Play here: The only public beach is on the south side of the dam. A dozen boat launches with a few swimming areas – free to use – are scattered around its 650-mile shoreline. Tours by boat on the Southern Patriot and Spirit of Lake Murray occur year-round. Trips on each are especially popular to view the purple martins that roost on Dootlittle Island in mid-summer.
Once a sleepy small town, it’s become a steadily growing community during the past 30 years.
It’s now Columbia’s largest municipal neighbor, with more development expected because of proximity to Lake Murray and it’s top-rated schools in Lexington 1, among the best in the state.
The past: The town has been a commercial and political center since becoming the Lexington County seat in 1820. It has bounced backed from many disasters — it was virtually destroyed by Union forces in 1865, endured major fires in the early 1900s and recovered from a tornado that skipped through its center in 1994. It’s a rapidly growing suburb with ambitions to become bigger while keeping a small-town atmosphere.
The future: Town leaders expect steady growth that will double the population of 18,000 residents over the next two decades.
Eat here: The Farmer’s Shed is is a family owned produce market and restaurant outside downtown Lexington limits. It’s closed on weekends but is worth the trip for lunch, where Southern specialities are served up.
Shop here: The Shoppes at Flight Deck is a small shopping center with art deco decor and modern offerings, while Consumer Feed and Seed has a general-store feel amid offering an up-to-date selection of garden and pet supplies
Play here: Virginia Hylton and Gibson Pond Parks are oases in the center of town. Pet owners can let their pets romp at the Paw Park.
Once a sleepy rural outpost a few miles from the heart of Columbia, Northeast Richland has turned into a sprawling economic engine for the region and a place that many Columbians now call home, thanks to lots of housing options and Richland 2 schools, known for their array of magnet program offerings. There is still bucolic landscape, and two beautiful expanses of green at Sesquicentennial State Park and Clemson's Sandhill Research and Education Center.
History: Development in Northeast Richland — an area once known for agriculture and farming — began in the 1960s, when developer Edwin Cooper paid the U.S. government $100 an acre for the land known today as Spring Valley. Since then, growth has steadily been marching up Two Notch Road, toward the Kershaw County line.
The future: Growth will continue, with more development stretching toward the small town of Blythewood, where residents prize the area’s rural feel.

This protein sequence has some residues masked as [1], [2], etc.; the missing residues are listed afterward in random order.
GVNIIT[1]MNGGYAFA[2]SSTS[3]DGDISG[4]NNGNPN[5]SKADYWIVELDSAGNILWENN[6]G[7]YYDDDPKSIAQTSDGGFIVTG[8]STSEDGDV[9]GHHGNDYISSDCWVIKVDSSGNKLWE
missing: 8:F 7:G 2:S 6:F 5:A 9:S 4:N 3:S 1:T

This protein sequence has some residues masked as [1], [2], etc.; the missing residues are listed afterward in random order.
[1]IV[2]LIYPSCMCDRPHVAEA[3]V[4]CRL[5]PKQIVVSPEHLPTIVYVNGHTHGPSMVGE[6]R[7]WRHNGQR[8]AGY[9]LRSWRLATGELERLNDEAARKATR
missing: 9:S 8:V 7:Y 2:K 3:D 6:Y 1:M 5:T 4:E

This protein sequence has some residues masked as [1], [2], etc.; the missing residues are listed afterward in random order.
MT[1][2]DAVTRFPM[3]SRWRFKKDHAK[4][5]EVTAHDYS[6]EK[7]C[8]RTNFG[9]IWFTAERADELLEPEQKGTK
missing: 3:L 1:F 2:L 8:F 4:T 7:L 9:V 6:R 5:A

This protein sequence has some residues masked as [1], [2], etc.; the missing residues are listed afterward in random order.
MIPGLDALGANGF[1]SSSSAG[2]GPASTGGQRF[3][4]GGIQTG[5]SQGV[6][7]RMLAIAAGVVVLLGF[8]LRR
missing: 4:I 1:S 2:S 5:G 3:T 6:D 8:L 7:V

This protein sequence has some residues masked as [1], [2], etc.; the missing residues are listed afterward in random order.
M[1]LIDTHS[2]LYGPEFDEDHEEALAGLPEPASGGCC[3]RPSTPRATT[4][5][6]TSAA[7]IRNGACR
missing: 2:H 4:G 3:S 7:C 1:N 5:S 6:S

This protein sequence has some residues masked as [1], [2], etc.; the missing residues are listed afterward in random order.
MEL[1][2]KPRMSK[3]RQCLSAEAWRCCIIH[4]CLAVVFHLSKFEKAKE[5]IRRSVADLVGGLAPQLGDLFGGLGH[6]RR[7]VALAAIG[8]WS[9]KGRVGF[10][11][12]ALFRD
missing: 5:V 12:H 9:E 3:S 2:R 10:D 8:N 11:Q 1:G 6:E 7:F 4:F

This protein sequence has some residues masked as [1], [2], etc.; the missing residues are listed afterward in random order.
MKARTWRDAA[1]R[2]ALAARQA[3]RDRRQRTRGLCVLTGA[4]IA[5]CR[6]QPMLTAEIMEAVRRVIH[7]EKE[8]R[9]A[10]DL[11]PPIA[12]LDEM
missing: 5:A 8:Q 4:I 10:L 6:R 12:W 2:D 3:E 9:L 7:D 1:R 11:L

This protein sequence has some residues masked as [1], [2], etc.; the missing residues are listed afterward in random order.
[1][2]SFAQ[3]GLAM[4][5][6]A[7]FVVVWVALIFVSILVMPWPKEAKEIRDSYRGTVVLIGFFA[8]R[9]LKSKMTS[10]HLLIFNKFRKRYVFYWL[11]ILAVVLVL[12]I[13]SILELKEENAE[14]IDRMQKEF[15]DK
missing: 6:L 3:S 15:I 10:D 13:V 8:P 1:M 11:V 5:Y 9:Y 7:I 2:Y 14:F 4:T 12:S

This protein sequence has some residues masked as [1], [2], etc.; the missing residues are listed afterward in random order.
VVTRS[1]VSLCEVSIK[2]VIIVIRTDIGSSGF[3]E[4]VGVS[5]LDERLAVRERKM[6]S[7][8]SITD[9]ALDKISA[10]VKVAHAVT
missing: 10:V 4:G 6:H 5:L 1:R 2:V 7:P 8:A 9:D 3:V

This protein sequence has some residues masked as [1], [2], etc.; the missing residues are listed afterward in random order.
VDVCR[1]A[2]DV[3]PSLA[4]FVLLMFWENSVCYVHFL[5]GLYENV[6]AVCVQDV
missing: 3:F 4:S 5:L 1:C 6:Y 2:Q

Eat here: Solstice Kitchen and Wine Bar on Sparkleberry Lane offers up New American cruisine with a focus on the local. Their specialty menus change with the seasons, featuring many locally grown ingredients.
Shop here: The Village at Sandhill, Clemson and Two Notch roads, is at the heart of Northeast Richland. The walking mall includes flagship stores such as Belk and J.C. Penney, as well as more eclectic choices such as Ann Taylor Loft, Palmetto Moon and Wild Birds. Teen choices include American Eagle and Aeropostale. The Plex on site, featuring a trampoline park, is a huge draw for kids and families.
Play here: Sesquicentennial State Park on Two Notch Road is just minutes from the hustle and bustle of malls and restaurants but it offers an oasis of lush forest and greenery and plenty of things to do, including overnight camping. There are playgrounds and picnic shelters, hiking trails and mountain biking trails. Boats are allowed on the 30-acre lake and there are small boats for rent, along with canoe and kayak rentals.
Outer Lexington County: Batesburg-Leesville is the market center of the largely rural western edge of the county, with some shops still closed for a half-day on Wednesdays and Saturdays. County leaders are promoting development around the State Farmers Market in Dixiana.
Southeast Richland: Two-lane roads pass by pastures and farmhouses on the way to the Congaree National Park, with its boardswalks, towering Cypress trees and synchronized fireflies. Lower Richland is home to Cook’s Mountain, too, one of the area’s most significant natural landmarks, graced with wildlife, unusual plants and spectacular views — all in the process of being preserved by the S.C. Department of Natural Resource.
Elgin: Love your volunteer firefighter by supporting the annual Catfish Stomp the first weekend in December. This year’s is the 40th, which follows a Thursday evening community Christmas tree lighting, a Saturday morning parade and fried catfish and catfish stew. While Elgin is known for its small-town flavor, it’s just a short hop to the Village at Sandhill.